Beginning with the omission of its opening crawl, if Gareth Edwards’ Rogue One aspires for one thing it’s to not be the same. Which, with a cavalcade of media properties ranging from film to video games to an R2-D2 thermos, not to mention the incalculable $$$ at stake and soul-crushing “creative committee” involved, one can ask without a hint of irony: how can you afford to be different? Well, this becomes a bit of a gray area, as Rogue One is a peculiar product of dueling ambitions. It exists within the spectrum of a massive industry complex defined by arranged sequels when its intentions are, surprisingly, much more noble. Instead, it’s defined by a sense of finality. And to suggest anything conclusive within the Star Wars Universe™ is most assuredly an act of not being the same.
Recounting Rogue One’s exposition is, as far as I’m concerned, a futile effort. In large part because the things that I appreciate about it are ephemeral, less to do with finer details (of which I argue there are none) and more to do with the eccentricities that distinguish Edwards’ work from the preceding films. But as it were: the film centers on Jyn Erso (Felicity Jones), the daughter of an Empire scientist (Mads Mikkelsen) who’s responsible for designing the Death Star. Her father’s notoriety expectedly yields the interest in Rebel forces, whereupon Jyn is shuttled about from planet to planet with Captain Cassian Andor (Diego Luna) and his droid pilot K2S-O, first in search of an old Rebel ally in the form of Saw Gerrera (Forest Whittaker) and then to uncover the Death Star’s architectural design; all the while assembling a cadre of Rebel forces to combat Empire soldiers led by Director Orson Krennic (Ben Mendelsohn).
The above is an attempt to succinctly address only the key narrative touchstones of Rogue One, but let it be known that the film is a couple shades away from David Lynch’s Dune as far as narrative incoherence is concerned. Part of it comes from the debt it attempts to pay by keeping the picture ingrained within the context of the films that preceded it. It goes beyond lip service, instead aiming to become the connective ligament that unites the prequel trilogy with the originals. It moves at a rapid clip, particularly in its opening passages where the audience is transported from planet to planet with little more than a bit of text to distinguish each milieu. If anything, it reminded me of the opening sequence of Whit Stillman’s Love & Friendship (I’m aware that the intersection between Star Wars fans and Jane Austen-adaptation aficionados are of a limited supply; this is for them), but without a punch line.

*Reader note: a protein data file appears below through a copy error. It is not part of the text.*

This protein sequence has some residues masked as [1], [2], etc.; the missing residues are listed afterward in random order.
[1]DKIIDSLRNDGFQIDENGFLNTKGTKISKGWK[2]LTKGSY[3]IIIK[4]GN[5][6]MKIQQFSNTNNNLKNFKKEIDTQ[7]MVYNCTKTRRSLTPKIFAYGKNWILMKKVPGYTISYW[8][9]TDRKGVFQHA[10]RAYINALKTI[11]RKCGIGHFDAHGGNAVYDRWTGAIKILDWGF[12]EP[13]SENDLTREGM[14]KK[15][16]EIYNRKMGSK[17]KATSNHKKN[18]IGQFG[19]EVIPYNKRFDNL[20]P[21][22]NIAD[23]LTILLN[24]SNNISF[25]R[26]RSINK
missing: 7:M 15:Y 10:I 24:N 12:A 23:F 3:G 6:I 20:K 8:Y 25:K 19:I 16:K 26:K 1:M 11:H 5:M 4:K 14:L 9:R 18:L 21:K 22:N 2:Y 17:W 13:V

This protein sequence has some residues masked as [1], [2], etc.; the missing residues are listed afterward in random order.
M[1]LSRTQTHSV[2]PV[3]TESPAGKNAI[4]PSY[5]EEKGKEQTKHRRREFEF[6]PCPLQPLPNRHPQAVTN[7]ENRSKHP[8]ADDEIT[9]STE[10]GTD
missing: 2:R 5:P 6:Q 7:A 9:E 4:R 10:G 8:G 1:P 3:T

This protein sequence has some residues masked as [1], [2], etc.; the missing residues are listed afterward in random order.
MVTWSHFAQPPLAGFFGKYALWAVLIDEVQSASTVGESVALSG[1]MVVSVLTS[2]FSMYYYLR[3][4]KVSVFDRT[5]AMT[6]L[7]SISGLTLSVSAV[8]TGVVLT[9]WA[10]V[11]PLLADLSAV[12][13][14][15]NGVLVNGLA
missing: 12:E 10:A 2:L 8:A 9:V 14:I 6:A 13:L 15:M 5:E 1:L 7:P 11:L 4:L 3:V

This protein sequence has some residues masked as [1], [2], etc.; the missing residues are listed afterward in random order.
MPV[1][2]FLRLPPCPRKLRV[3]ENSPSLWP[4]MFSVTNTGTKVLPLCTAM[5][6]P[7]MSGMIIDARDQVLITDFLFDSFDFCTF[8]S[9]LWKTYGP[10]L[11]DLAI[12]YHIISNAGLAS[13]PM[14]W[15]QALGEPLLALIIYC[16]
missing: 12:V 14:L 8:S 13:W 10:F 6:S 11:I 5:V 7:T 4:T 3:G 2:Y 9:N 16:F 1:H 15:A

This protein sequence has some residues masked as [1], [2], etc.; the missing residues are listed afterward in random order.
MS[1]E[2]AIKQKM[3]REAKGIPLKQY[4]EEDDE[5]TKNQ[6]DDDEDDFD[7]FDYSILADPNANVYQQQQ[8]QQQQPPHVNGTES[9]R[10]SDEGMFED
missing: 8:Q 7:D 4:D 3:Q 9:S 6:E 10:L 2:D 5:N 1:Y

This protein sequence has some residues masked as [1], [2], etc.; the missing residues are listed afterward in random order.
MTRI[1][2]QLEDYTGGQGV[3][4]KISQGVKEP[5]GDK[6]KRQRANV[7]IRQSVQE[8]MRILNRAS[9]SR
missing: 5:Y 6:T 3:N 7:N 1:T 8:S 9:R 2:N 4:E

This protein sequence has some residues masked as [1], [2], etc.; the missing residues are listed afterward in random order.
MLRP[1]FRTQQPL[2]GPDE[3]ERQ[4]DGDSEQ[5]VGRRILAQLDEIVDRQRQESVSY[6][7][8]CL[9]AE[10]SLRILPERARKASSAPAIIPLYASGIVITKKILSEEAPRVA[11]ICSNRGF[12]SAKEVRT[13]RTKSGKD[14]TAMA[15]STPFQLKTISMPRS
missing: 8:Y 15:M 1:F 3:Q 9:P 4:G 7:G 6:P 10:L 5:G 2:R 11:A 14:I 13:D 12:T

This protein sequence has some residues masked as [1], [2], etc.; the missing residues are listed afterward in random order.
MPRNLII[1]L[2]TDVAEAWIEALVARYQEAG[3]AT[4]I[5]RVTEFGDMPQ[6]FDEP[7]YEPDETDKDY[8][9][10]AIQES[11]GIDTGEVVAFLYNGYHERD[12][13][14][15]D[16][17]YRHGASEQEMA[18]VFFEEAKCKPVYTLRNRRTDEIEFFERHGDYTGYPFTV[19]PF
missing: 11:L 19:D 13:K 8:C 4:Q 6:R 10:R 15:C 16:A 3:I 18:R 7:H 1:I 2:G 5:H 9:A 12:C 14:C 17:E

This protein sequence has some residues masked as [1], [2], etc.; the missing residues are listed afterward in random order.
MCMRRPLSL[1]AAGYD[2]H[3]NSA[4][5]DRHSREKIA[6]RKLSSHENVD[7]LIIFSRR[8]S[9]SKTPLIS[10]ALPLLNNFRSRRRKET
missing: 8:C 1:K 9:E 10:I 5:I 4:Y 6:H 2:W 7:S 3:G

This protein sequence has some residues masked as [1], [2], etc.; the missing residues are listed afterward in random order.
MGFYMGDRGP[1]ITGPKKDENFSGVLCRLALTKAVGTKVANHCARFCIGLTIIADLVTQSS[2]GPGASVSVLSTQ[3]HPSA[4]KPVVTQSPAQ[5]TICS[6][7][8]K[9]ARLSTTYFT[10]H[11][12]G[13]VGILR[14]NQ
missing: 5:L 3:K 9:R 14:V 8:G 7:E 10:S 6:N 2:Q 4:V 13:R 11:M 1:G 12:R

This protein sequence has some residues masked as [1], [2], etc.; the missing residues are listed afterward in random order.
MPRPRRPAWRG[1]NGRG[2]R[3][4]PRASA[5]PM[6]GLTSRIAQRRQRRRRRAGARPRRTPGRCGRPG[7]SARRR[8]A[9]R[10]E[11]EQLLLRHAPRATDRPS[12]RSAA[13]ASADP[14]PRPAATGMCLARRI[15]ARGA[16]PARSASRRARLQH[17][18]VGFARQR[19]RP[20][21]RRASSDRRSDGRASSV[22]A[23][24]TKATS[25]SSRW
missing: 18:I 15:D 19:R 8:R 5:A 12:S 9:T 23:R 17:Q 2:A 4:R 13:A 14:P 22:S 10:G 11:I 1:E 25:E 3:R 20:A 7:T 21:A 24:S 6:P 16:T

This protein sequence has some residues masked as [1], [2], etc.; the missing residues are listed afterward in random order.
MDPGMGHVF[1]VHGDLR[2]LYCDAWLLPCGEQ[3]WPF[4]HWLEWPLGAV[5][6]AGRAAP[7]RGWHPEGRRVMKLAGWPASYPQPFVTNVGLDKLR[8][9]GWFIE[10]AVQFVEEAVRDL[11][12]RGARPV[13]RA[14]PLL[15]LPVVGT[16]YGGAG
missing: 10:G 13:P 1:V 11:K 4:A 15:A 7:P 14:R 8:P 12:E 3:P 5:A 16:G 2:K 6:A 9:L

So while coherence proves to be an immediate issue with Rogue One, it’s exacerbated by the thinness of its characters. Jyn is no Rey and the picture, despite its attempts to be an ensemble work, needed a strong character to anchor its numerous narrative detours and asides. It simply proves to be unwieldy and telegraphed, a product of the Marvel Universe Syndrome, whereby characters are afforded their moments of recognition before retreating to the periphery of the frame to once again wait their turn. It’s the droid pilot K2S-O who ironically ends up resembling the closest thing to a human being, who’s afforded the films most persistent witticisms and genuine insights. The rest, especially Diego Luna’s forgettable duel-lead performance, all seem to be in service of a larger character that doesn’t exist.
But like with Gareth Edwards’ previous film, Godzilla, I was most immediately struck by the distinct images that compose Rogue One. Edwards has a particular knack for conveying the physical dichotomy between his characters and the worlds they inhabit. The confrontation between man and monster, as realized by the Death Star and Darth Vader, is afforded with some potent imagery that persistently looks down upon Rebel forces, as if ants combating the mighty. Much of its most compelling imagery comes from the final battle sequence that defines the latter portion of the film: whether it be Krennic looking down at his base in disarray or the sinking feeling of him peering to the skies seeing the Death Star, the imagery is above all effective. Compounded by the finality of its conclusion, Edwards submits a distinct, though ultimately uneven work that never quite manages to become the spectacle or ensemble piece it hopes to be. It’s certainly different, which is something I would’ve thought worth commending. But this time, I’m not too sure.